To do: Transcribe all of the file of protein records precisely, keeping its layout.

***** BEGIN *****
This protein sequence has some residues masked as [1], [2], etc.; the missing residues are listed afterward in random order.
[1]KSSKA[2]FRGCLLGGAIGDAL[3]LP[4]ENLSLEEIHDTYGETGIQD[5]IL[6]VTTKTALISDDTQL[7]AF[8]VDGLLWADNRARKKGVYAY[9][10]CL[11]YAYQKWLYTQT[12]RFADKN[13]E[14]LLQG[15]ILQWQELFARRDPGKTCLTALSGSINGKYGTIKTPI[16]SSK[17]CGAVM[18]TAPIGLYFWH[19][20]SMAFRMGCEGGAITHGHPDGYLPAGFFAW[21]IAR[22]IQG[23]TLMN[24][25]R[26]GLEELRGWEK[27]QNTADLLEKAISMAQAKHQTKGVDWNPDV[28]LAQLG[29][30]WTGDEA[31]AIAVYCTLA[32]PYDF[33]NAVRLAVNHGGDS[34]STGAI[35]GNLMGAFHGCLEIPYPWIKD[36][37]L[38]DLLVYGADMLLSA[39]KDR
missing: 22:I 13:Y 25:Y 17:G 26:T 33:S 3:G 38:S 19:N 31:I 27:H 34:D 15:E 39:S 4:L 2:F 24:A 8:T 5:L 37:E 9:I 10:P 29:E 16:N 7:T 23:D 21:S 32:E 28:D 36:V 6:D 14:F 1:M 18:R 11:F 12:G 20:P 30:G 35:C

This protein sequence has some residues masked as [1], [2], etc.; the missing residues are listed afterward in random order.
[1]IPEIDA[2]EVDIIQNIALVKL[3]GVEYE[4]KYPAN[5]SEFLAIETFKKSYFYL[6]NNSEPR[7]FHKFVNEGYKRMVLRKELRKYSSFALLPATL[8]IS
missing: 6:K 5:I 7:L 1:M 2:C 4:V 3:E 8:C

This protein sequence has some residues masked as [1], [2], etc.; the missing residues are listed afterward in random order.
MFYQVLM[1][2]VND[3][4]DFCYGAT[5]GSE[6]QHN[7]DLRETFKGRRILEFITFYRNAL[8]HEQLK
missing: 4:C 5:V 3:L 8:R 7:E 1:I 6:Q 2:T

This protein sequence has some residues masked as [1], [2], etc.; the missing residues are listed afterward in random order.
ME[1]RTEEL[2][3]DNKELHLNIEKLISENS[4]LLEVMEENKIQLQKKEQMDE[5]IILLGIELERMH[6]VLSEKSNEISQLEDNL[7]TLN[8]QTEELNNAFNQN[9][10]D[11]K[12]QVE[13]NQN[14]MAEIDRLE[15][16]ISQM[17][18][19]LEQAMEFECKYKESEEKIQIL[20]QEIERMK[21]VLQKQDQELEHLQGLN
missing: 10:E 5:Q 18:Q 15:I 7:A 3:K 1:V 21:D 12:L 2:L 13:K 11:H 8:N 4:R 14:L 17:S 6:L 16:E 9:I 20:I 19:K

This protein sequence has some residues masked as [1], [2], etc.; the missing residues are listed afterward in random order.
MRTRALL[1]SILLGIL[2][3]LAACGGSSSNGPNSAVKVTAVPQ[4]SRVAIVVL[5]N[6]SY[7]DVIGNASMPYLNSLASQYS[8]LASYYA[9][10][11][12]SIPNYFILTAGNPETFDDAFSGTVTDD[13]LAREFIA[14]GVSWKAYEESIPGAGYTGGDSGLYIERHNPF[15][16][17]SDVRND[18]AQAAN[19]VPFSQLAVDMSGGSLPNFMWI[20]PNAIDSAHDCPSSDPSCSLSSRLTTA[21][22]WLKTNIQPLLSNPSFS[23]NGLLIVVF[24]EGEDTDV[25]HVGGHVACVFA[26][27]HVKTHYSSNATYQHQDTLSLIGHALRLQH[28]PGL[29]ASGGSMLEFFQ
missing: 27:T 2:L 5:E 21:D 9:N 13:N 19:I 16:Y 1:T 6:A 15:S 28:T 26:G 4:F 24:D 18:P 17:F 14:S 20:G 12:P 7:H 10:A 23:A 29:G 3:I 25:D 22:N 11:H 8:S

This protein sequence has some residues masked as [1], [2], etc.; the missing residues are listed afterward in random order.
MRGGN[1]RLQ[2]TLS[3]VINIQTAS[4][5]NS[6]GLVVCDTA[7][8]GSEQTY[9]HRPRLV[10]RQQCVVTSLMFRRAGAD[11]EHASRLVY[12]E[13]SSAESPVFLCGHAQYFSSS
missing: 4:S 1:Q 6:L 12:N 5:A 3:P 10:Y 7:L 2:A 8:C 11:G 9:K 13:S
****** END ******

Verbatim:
This protein sequence has some residues masked as [1], [2], etc.; the missing residues are listed afterward in random order.
[1]KSSKA[2]FRGCLLGGAIGDAL[3]LP[4]ENLSLEEIHDTYGETGIQD[5]IL[6]VTTKTALISDDTQL[7]AF[8]VDGLLWADNRARKKGVYAY[9][10]CL[11]YAYQKWLYTQT[12]RFADKN[13]E[14]LLQG[15]ILQWQELFARRDPGKTCLTALSGSINGKYGTIKTPI[16]SSK[17]CGAVM[18]TAPIGLYFWH[19][20]SMAFRMGCEGGAITHGHPDGYLPAGFFAW[21]IAR[22]IQG[23]TLMN[24][25]R[26]GLEELRGWEK[27]QNTADLLEKAISMAQAKHQTKGVDWNPDV[28]LAQLG[29][30]WTGDEA[31]AIAVYCTLA[32]PYDF[33]NAVRLAVNHGGDS[34]STGAI[35]GNLMGAFHGCLEIPYPWIKD[36][37]L[38]DLLVYGADMLLSA[39]KDR
missing: 22:I 13:Y 25:Y 17:G 26:T 33:S 3:G 38:S 19:N 31:I 27:H 34:D 15:E 39:S 4:L 2:F 24:A 8:T 5:L 37:E 9:I 10:P 29:E 16:N 7:T 23:D 21:S 32:E 28:D 36:V 6:D 14:F 1:M 18:R 11:F 12:G 20:P 30:G 35:C

This protein sequence has some residues masked as [1], [2], etc.; the missing residues are listed afterward in random order.
[1]IPEIDA[2]EVDIIQNIALVKL[3]GVEYE[4]KYPAN[5]SEFLAIETFKKSYFYL[6]NNSEPR[7]FHKFVNEGYKRMVLRKELRKYSSFALLPATL[8]IS
missing: 6:K 5:I 7:L 1:M 2:C 4:V 3:E 8:C

This protein sequence has some residues masked as [1], [2], etc.; the missing residues are listed afterward in random order.
MFYQVLM[1][2]VND[3][4]DFCYGAT[5]GSE[6]QHN[7]DLRETFKGRRILEFITFYRNAL[8]HEQLK
missing: 4:C 5:V 3:L 8:R 7:E 1:I 6:Q 2:T

This protein sequence has some residues masked as [1], [2], etc.; the missing residues are listed afterward in random order.
ME[1]RTEEL[2][3]DNKELHLNIEKLISENS[4]LLEVMEENKIQLQKKEQMDE[5]IILLGIELERMH[6]VLSEKSNEISQLEDNL[7]TLN[8]QTEELNNAFNQN[9][10]D[11]K[12]QVE[13]NQN[14]MAEIDRLE[15][16]ISQM[17][18][19]LEQAMEFECKYKESEEKIQIL[20]QEIERMK[21]VLQKQDQELEHLQGLN
missing: 10:E 5:Q 18:Q 15:I 7:A 3:K 1:V 21:D 12:L 2:L 13:K 11:H 8:N 4:R 14:L 17:S 6:L 16:E 9:I 20:I 19:K

This protein sequence has some residues masked as [1], [2], etc.; the missing residues are listed afterward in random order.
MRTRALL[1]SILLGIL[2][3]LAACGGSSSNGPNSAVKVTAVPQ[4]SRVAIVVL[5]N[6]SY[7]DVIGNASMPYLNSLASQYS[8]LASYYA[9][10][11][12]SIPNYFILTAGNPETFDDAFSGTVTDD[13]LAREFIA[14]GVSWKAYEESIPGAGYTGGDSGLYIERHNPF[15][16][17]SDVRND[18]AQAAN[19]VPFSQLAVDMSGGSLPNFMWI[20]PNAIDSAHDCPSSDPSCSLSSRLTTA[21][22]WLKTNIQPLLSNPSFS[23]NGLLIVVF[24]EGEDTDV[25]HVGGHVACVFA[26][27]HVKTHYSSNATYQHQDTLSLIGHALRLQH[28]PGL[29]ASGGSMLEFFQ
missing: 27:T 2:L 5:E 21:D 9:N 13:N 19:I 16:Y 1:T 6:A 15:S 28:T 26:G 4:F 24:D 18:P 17:F 14:S 20:G 12:P 7:H 10:A 23:A 29:G 3:I 25:D 22:N 11:H 8:S

This protein sequence has some residues masked as [1], [2], etc.; the missing residues are listed afterward in random order.
MRGGN[1]RLQ[2]TLS[3]VINIQTAS[4][5]NS[6]GLVVCDTA[7][8]GSEQTY[9]HRPRLV[10]RQQCVVTSLMFRRAGAD[11]EHASRLVY[12]E[13]SSAESPVFLCGHAQYFSSS
missing: 4:S 1:Q 6:L 12:N 5:A 3:P 10:Y 7:L 2:A 8:C 11:G 9:K 13:S